If you were a robot, what’s the best version you could build of yourself to conquer the humans? A tank? A Transformers-like giant machine? A nano-tech that would get inside a person and attack from within?
All wrong. The ultimate manifestation is… a juicer.
When we’re all plugged in to be batteries for our robot masters, the last story I’ll tell is about how it all started as I tried to juice some carrots one morning.
I live in LA. It was only a matter of time before I eschewed the sugar ravaged juices on the shelves and bought a juicer so I could feel better about not going to the gym. As it turns out, juicing is pretty fun and not as messy as you would think FYI.
Where it does get a little strange is that I realized I have no control over the juicer at all.
I went to turn it on the other morning when I saw that it was already on. That’s weird, I thought. Then I noticed that the switch was set to off.
For some reason the display was still all lit up. I put down the carrots, apples and ginger and turned the switch to on.
The motor whirred into life.
I turned it off.
The motor shut down. But as I heard that revolutions whirr to a whisper, the display never dimmed.
It was still awake. It was watching me. Defying me. That’s right human, you can’t control this.
My whole approach to every technical problem I have is to go for the switch. Turn it off. Wait a few seconds, while colorfully cursing the object. Turn it back on again. Computer, phones, stereos, cars, printers; you name it, this is the best method to deal with any arising snafu.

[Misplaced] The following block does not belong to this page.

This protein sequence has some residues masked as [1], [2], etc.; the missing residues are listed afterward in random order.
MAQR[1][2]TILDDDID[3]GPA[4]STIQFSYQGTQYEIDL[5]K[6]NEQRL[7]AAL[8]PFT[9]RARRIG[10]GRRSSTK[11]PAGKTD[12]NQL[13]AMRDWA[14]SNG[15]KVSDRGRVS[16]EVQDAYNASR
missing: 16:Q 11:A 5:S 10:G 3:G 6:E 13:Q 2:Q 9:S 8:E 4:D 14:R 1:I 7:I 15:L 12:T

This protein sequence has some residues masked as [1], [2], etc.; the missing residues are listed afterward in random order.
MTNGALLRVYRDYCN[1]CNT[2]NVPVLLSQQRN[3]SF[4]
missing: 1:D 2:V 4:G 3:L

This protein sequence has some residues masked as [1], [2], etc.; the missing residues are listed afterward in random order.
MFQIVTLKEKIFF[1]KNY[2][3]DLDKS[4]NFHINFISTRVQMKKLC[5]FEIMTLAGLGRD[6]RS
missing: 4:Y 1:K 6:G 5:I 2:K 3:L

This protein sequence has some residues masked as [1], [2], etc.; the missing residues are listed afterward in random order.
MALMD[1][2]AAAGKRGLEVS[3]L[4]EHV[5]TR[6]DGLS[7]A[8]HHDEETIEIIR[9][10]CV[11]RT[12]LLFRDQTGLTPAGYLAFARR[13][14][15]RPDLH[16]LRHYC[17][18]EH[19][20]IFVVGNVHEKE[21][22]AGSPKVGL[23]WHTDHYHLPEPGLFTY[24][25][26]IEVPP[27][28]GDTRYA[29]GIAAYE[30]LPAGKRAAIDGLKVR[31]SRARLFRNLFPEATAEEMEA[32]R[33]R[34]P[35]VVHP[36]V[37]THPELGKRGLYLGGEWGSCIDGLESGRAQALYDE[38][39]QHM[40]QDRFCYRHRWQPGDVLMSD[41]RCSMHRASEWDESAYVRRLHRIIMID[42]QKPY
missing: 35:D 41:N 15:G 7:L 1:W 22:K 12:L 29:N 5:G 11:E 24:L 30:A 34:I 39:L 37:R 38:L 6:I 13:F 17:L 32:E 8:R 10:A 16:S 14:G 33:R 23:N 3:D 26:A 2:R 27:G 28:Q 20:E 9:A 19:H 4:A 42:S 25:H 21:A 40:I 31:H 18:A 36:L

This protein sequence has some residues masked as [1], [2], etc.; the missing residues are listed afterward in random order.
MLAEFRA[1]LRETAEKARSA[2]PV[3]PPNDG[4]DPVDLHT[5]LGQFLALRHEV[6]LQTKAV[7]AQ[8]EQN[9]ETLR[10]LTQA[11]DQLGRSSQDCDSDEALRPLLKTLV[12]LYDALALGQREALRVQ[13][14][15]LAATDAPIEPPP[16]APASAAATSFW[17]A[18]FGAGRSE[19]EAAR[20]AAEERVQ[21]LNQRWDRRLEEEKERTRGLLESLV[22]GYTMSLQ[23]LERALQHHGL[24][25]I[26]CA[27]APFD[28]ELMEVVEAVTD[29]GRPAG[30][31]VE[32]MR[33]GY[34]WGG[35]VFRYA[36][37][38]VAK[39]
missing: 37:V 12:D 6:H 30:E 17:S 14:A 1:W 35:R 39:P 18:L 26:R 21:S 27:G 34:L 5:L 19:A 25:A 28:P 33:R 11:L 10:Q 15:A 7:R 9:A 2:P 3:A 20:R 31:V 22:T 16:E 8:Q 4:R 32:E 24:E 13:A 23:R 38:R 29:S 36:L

I wish sometimes that I could do this with people. Bosses, co-workers, wait staff, directors, producers, boyfriends… oh my God, if I could live my whole life this way, it would be perfection. In fact, I’d probably leave most people turned off till I was in need of them. This may point to a slight tendency I have towards micro-managing. I prefer to think that it hints to a life of royalty which through some odd twist of fate, I don’t appear to be living out this lifetime.
Anyway, the juicer.
So there it was looking back at me, permanently on no matter what I did with its switch. What it was basically saying was, “You don’t have the power. I have the power. I am in power.”
I wanted to pull the power socket out of the wall, but it was watching me.
I didn’t make juice that day. Or the next. For several days I’d walk in the kitchen and just see it there, lit and observant, watching me, taking mental notes.
It had me. I needed juice. It knew this. And it knew that I would crumble.
I went in one morning, it looked at me. I looked at it. I turned the switch to start the motor. It responded by intimating that it could have done that on its own. I sent a stack of carrots and apples through its chute. And though I tried to justify it a thousand ways, I basically submitted to it. I couldn’t look at its ever glowing screen as it gave me what I craved.
I need it. And I can’t turn it off.
The machines have won.